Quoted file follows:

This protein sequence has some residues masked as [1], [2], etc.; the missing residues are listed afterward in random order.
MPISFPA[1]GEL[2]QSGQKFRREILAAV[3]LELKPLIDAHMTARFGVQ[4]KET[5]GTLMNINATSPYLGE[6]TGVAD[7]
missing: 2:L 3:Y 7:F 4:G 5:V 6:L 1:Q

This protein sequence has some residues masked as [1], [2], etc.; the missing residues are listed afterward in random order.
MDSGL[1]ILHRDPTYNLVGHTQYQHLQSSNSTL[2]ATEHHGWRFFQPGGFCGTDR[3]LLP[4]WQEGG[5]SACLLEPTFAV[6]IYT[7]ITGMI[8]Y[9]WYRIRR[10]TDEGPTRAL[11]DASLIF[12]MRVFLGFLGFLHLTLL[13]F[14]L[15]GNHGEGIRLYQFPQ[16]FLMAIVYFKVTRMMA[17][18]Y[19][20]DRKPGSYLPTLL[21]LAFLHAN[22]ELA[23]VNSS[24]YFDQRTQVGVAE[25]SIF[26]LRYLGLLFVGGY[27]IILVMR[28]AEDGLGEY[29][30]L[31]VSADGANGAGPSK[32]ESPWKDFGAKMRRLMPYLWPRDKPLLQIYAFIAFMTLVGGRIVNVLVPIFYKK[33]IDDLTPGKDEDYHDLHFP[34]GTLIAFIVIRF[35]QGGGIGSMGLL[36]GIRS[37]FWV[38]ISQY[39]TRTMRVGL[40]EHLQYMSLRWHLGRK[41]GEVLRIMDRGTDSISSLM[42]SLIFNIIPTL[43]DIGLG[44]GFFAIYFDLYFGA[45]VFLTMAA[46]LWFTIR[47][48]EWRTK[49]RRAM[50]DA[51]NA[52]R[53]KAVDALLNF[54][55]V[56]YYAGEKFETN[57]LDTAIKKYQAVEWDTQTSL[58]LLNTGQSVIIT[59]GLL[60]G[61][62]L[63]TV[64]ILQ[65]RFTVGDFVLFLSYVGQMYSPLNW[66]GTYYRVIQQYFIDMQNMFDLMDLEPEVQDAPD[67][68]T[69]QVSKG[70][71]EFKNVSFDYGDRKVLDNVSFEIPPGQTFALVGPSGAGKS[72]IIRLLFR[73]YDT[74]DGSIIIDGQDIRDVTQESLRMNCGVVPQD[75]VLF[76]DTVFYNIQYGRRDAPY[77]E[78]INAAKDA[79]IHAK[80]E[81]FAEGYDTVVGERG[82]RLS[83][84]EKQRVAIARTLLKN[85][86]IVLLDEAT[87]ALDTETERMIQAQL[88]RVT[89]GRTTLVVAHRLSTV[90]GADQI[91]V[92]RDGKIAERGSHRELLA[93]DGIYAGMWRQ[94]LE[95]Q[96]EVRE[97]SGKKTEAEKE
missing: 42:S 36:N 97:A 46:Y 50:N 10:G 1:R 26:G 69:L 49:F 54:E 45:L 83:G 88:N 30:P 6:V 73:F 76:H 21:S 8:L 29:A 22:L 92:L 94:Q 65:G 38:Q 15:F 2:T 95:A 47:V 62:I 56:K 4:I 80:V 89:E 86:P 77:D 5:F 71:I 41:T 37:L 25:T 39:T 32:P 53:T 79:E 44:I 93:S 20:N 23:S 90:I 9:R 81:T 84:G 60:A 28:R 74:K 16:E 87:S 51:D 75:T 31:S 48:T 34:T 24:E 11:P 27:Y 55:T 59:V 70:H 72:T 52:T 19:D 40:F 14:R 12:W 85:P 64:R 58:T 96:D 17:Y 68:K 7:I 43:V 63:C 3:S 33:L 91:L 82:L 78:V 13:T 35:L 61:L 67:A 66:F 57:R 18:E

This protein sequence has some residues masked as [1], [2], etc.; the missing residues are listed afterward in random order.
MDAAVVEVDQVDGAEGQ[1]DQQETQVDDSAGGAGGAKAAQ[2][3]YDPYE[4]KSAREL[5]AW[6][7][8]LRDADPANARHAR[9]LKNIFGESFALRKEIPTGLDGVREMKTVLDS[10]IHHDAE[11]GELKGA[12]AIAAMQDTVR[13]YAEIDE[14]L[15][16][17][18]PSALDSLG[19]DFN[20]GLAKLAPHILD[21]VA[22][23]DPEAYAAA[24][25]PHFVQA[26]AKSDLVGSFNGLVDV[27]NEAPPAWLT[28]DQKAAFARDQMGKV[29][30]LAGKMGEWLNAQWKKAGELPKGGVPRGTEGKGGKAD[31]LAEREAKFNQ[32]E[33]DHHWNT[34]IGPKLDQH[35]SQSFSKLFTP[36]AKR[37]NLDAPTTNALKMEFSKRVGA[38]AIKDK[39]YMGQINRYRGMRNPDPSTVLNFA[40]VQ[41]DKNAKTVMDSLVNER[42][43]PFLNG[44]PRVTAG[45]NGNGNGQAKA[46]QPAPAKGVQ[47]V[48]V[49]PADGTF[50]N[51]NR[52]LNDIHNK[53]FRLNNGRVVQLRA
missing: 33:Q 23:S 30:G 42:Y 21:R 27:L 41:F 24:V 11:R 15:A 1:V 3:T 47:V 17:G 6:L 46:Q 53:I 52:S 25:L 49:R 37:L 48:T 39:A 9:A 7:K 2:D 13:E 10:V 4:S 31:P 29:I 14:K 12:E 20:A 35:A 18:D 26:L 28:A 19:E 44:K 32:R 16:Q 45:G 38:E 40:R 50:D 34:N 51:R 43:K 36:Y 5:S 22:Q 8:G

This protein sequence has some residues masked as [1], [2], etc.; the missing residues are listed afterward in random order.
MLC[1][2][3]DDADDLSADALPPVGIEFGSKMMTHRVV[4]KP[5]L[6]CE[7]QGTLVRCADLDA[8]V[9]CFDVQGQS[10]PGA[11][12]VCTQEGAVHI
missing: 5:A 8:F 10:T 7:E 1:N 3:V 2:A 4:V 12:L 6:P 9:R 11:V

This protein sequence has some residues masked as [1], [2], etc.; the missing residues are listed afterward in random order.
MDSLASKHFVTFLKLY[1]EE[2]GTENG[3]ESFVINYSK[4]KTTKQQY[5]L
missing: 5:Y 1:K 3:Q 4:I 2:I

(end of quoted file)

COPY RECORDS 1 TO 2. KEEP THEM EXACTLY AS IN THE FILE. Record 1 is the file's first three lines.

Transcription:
This protein sequence has some residues masked as [1], [2], etc.; the missing residues are listed afterward in random order.
MPISFPA[1]GEL[2]QSGQKFRREILAAV[3]LELKPLIDAHMTARFGVQ[4]KET[5]GTLMNINATSPYLGE[6]TGVAD[7]
missing: 2:L 3:Y 7:F 4:G 5:V 6:L 1:Q

This protein sequence has some residues masked as [1], [2], etc.; the missing residues are listed afterward in random order.
MDSGL[1]ILHRDPTYNLVGHTQYQHLQSSNSTL[2]ATEHHGWRFFQPGGFCGTDR[3]LLP[4]WQEGG[5]SACLLEPTFAV[6]IYT[7]ITGMI[8]Y[9]WYRIRR[10]TDEGPTRAL[11]DASLIF[12]MRVFLGFLGFLHLTLL[13]F[14]L[15]GNHGEGIRLYQFPQ[16]FLMAIVYFKVTRMMA[17][18]Y[19][20]DRKPGSYLPTLL[21]LAFLHAN[22]ELA[23]VNSS[24]YFDQRTQVGVAE[25]SIF[26]LRYLGLLFVGGY[27]IILVMR[28]AEDGLGEY[29][30]L[31]VSADGANGAGPSK[32]ESPWKDFGAKMRRLMPYLWPRDKPLLQIYAFIAFMTLVGGRIVNVLVPIFYKK[33]IDDLTPGKDEDYHDLHFP[34]GTLIAFIVIRF[35]QGGGIGSMGLL[36]GIRS[37]FWV[38]ISQY[39]TRTMRVGL[40]EHLQYMSLRWHLGRK[41]GEVLRIMDRGTDSISSLM[42]SLIFNIIPTL[43]DIGLG[44]GFFAIYFDLYFGA[45]VFLTMAA[46]LWFTIR[47][48]EWRTK[49]RRAM[50]DA[51]NA[52]R[53]KAVDALLNF[54][55]V[56]YYAGEKFETN[57]LDTAIKKYQAVEWDTQTSL[58]LLNTGQSVIIT[59]GLL[60]G[61][62]L[63]TV[64]ILQ[65]RFTVGDFVLFLSYVGQMYSPLNW[66]GTYYRVIQQYFIDMQNMFDLMDLEPEVQDAPD[67][68]T[69]QVSKG[70][71]EFKNVSFDYGDRKVLDNVSFEIPPGQTFALVGPSGAGKS[72]IIRLLFR[73]YDT[74]DGSIIIDGQDIRDVTQESLRMNCGVVPQD[75]VLF[76]DTVFYNIQYGRRDAPY[77]E[78]INAAKDA[79]IHAK[80]E[81]FAEGYDTVVGERG[82]RLS[83][84]EKQRVAIARTLLKN[85][86]IVLLDEAT[87]ALDTETERMIQAQL[88]RVT[89]GRTTLVVAHRLSTV[90]GADQI[91]V[92]RDGKIAERGSHRELLA[93]DGIYAGMWRQ[94]LE[95]Q[96]EVRE[97]SGKKTEAEKE
missing: 42:S 36:N 97:A 46:Y 50:N 10:G 1:R 26:G 69:L 49:F 54:E 45:L 83:G 88:N 30:P 6:V 73:F 76:H 21:S 8:L 29:A 22:L 92:L 94:Q 65:G 38:Q 15:F 2:T 95:A 47:V 62:I 56:K 4:I 80:V 89:E 86:P 77:D 5:F 71:I 41:T 37:L 25:T 39:T 32:P 53:T 79:E 44:I 93:S 20:N 23:S 90:I 9:R 81:T 84:G 60:A 28:R 74:K 16:E 87:S 51:D 75:T 31:S 48:T 34:T 24:E 11:P 27:Y 55:T 59:V 70:H 72:T 52:T 19:D 40:F 14:R 12:W 85:P 64:R 58:T 96:D 17:Y 68:K 7:I 43:V 63:C 3:S 33:L 91:L 82:L 78:V 13:T 35:L 61:L 67:A 66:F 57:R 18:E